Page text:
They don’t consider themselves pitchers, but pirates.
Their cramped Fenway Park bullpen is known as The Black Pearl.
Their weathered mascot is a stuffed parrot.
Their theme song is a Caribbean drum melody they rap out on the top of the bullpen roof with water bottles and tarp nails.
They call each other odd names from long-ago eras, with setup man Hideki Okajima known as The Eastern Wizard, and closer Jonathan Papelbon known as The Lost Boy.
Their personalities are peculiar, their methods are maddening, but on a swashbuckling Thursday night at the World Series, their message was clear.
A day after the Boston Red Sox offense drowned the Colorado Rockies for 13 runs, the Red Sox bullpen shoved them off the plank with 3 2/3 scoreless innings to save a 2-1 victory, and now what can you say?
How do you describe a team that can pound you one day, and dance around you the next?
What do you say about a team that wins with 13 runs one day, and 13 ghosts the next?
How do you talk about a team that has won the first two World Series games with bats one minute, arms the next minute, stars here, scrubs there, winning from every corner of the rowdy clubhouse and every alley of the creaky stadium?
Two days into a World Series that feels more like a national coronation, you say what Papelbon said after he watched Brad Hawpe take a mighty whiff at a 97-mph fastball to finish Thursday night.
He screamed at catcher Jason Varitek, whose fly ball tied the score, 1-1, in the fourth inning.
He screamed at third baseman Mike Lowell, whose double broke the tie an inning later.
Finally, he turned and screamed at a thundering Red Sox Nation that fully expects it has seen the last of a team that could clinch the world championship this weekend in Colorado,.
“I think this place, you know, delivers an adrenaline and an intensity like none other,” Papelbon said.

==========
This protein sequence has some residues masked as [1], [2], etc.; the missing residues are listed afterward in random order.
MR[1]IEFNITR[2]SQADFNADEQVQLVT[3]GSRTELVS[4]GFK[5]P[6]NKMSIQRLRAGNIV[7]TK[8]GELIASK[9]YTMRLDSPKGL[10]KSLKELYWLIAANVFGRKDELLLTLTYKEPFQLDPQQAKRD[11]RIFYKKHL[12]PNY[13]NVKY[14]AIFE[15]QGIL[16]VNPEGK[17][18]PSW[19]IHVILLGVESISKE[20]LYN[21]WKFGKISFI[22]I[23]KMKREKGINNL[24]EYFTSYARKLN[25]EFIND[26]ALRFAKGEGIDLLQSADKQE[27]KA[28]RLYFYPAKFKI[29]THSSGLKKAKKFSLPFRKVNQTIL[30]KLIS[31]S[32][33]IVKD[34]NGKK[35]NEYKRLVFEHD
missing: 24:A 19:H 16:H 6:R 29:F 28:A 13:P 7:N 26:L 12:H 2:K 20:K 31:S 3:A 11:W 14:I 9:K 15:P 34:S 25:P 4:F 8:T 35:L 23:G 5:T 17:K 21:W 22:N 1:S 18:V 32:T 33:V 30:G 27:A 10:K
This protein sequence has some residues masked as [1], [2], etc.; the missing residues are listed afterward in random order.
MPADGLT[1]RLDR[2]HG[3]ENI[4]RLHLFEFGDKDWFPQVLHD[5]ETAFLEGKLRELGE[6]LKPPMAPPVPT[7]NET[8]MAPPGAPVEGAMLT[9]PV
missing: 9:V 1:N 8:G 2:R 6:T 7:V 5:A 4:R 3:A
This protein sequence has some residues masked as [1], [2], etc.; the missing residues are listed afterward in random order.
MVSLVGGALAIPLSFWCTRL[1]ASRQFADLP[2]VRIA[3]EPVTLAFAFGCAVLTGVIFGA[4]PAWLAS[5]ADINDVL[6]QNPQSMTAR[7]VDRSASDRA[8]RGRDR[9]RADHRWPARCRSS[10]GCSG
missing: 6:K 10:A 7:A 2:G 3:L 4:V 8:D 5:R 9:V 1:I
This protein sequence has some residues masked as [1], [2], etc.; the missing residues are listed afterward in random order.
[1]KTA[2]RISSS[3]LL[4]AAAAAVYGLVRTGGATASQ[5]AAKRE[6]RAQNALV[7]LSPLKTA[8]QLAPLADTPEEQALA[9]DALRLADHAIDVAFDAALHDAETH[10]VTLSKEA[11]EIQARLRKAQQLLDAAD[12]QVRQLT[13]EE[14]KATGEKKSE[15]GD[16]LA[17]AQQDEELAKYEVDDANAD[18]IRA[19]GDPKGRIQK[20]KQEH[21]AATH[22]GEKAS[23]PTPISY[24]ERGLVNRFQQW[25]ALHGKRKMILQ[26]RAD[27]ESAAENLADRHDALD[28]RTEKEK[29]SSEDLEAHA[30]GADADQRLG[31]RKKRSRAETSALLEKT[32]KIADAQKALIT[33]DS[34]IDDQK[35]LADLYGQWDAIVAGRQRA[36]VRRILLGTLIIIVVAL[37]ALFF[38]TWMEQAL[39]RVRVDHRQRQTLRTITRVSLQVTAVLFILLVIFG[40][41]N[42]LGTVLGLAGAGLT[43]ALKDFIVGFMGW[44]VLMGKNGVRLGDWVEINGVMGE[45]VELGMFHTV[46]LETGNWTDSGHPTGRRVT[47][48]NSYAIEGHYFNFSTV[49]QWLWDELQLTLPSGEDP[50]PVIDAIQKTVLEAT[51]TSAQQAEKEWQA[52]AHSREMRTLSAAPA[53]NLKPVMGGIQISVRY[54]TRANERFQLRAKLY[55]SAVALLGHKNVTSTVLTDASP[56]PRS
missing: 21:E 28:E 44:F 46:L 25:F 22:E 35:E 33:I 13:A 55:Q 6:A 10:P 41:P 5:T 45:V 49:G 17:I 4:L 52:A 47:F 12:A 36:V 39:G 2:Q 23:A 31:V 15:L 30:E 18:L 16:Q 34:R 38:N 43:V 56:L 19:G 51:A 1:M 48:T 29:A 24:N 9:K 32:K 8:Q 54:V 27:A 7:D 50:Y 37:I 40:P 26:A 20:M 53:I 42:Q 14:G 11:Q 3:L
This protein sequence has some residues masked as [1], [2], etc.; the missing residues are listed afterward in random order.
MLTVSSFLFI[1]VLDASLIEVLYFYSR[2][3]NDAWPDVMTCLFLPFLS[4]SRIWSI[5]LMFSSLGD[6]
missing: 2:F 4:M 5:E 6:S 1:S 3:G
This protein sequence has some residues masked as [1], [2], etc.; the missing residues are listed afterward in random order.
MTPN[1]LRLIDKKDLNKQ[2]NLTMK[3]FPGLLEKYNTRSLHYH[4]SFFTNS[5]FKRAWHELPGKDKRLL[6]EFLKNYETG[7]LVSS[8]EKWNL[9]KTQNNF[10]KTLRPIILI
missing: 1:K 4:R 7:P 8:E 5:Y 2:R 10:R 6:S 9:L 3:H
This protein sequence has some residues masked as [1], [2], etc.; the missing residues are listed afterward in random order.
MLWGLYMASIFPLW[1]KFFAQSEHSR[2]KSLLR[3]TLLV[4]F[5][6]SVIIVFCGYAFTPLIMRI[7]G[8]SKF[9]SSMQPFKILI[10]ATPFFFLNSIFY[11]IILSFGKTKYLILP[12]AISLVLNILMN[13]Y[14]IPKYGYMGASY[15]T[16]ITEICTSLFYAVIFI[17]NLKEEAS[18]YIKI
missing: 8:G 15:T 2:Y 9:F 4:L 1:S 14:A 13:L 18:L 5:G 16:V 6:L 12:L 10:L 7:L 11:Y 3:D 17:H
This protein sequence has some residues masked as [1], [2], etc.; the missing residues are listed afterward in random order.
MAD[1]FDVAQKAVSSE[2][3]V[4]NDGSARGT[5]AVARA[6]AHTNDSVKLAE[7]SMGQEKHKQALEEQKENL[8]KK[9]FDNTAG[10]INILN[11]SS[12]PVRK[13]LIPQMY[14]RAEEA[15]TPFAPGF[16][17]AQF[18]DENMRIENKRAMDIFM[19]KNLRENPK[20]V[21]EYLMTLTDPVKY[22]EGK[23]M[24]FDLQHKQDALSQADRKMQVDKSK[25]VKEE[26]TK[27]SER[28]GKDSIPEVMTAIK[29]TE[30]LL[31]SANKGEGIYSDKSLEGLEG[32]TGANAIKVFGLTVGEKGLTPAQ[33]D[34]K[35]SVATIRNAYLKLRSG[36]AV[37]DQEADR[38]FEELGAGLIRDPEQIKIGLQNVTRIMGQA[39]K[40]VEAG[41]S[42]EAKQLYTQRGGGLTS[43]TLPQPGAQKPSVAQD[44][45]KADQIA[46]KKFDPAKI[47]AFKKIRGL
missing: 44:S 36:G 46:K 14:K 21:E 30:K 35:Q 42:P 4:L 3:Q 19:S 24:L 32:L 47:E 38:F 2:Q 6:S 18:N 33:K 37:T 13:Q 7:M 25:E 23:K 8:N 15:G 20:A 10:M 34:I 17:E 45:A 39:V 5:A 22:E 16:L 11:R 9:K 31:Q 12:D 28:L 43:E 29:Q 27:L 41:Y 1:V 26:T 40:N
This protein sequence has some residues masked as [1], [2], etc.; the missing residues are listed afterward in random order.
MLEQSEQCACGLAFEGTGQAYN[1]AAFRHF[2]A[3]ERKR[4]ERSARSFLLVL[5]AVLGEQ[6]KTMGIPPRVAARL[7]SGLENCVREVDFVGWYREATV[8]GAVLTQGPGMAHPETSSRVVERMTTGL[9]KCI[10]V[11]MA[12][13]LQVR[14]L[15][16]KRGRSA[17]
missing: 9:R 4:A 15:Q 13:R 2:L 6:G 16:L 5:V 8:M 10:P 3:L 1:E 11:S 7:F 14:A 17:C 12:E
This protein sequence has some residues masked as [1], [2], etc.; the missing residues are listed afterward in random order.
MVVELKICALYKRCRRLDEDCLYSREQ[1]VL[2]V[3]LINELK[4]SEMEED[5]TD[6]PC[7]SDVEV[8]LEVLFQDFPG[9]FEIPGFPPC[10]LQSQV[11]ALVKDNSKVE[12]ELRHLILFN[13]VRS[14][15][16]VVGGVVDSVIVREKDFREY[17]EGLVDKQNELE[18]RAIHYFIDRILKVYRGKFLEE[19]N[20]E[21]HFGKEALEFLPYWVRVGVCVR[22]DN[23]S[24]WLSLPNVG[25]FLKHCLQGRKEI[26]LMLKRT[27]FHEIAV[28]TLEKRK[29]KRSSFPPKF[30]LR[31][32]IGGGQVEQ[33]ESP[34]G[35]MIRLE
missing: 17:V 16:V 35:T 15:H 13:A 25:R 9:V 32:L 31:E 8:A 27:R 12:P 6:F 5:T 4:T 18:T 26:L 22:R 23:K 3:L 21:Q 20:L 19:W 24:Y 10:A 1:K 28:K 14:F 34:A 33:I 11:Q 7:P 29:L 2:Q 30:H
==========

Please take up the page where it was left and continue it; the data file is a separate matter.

So does his bullpen, which has not allowed a run in 5 2/3 innings in this World Series, once again adding a bold exclamation point to the declarative sentence that is the Red Sox rotation.
It’s not enough that Boston began this series with two of the best postseason starters in baseball history. Now they can follow them with a duo that has not allowed a run in 17 1/3 postseason innings?
“This was a Papa-Jima show tonight,” said starter and winner Curt Schilling, who didn’t need to explain what he meant.
In the sixth inning, with Rockies on first and second and one out, while Schilling was royally walking off to a standing ovation, Okajima was crazily rubbing his lucky parrot and running into the game to face Garrett Atkins.
He fell behind him 2-and-1, sighed, then threw a breaking pitch that Atkins grounded to first base.
Three pitches later, he struck out Hawpe on a huge swing to end the threat.
“All the stuff that happens down in our bullpen, it’s the kind of place that has really relaxed Okajima and made him feel at home here,” said Eric Gagne of the newcomer from Japan. “You can see it in his pitching.”
Okajima retired the next five Rockies -- making it seven up and seven down -- while hearing the crowd chant, “Ok-a-ji-ma!”
He then gave the ball to Papelbon with the bases clear and two out in the eighth, leading to a new crowd cry, something which sounded like a giant gasp.
The free-spirited southerner pounded fists with a stadium cop before taking the mound, at which point he immediately gave up an infield single to Matt Holliday.
Up stepped Todd Helton and -- here came that gasp -- Papelbon immediately threw to first base and picked off a wandering Holliday to end the inning.
“It was just a simple pick,” said Papelbon. “Probably will go down as one of the biggest outs in my career so far.”
That was followed by three more big outs in the ninth inning, two strikeouts sandwiched around a fly out, a swath cut through the middle of the Rockies order.
Then came the scream which, if nothing else, was considerably more understated than two of his previous celebrations.
After the Red Sox clinched the American League East Division championship, Papelbon performed a lengthy Irish jig in his underwear in the middle of the Fenway Park diamond.
You don’t believe, check it out on YouTube.
Then, after the Red Sox won the American League Championship Series here, he did another lengthy dance, but at least this time he was wearing pants.
Said fellow reliever Mike Timlin to reporters: “You’re going to need a lot more tape if we’re going to describe Papelbon’s mentality.”
Said reliever Kyle Snyder: “He’s an incredibly free spirit, which obviously allows him to be the kind of pitcher he is.”
Now the Black Pearl sets sail for the uncertain waters of Colorado, which scares its crew far less than they scare each other.
“If we get this thing done, then we’re really going to party,” Papelbon said late Thursday night, smiling as if ready to scream again, a Lost Boy found.
Bill Plaschke can be reached at firstname.lastname@example.org. To read previous columns by Plaschke, go to latimes.com/plaschke.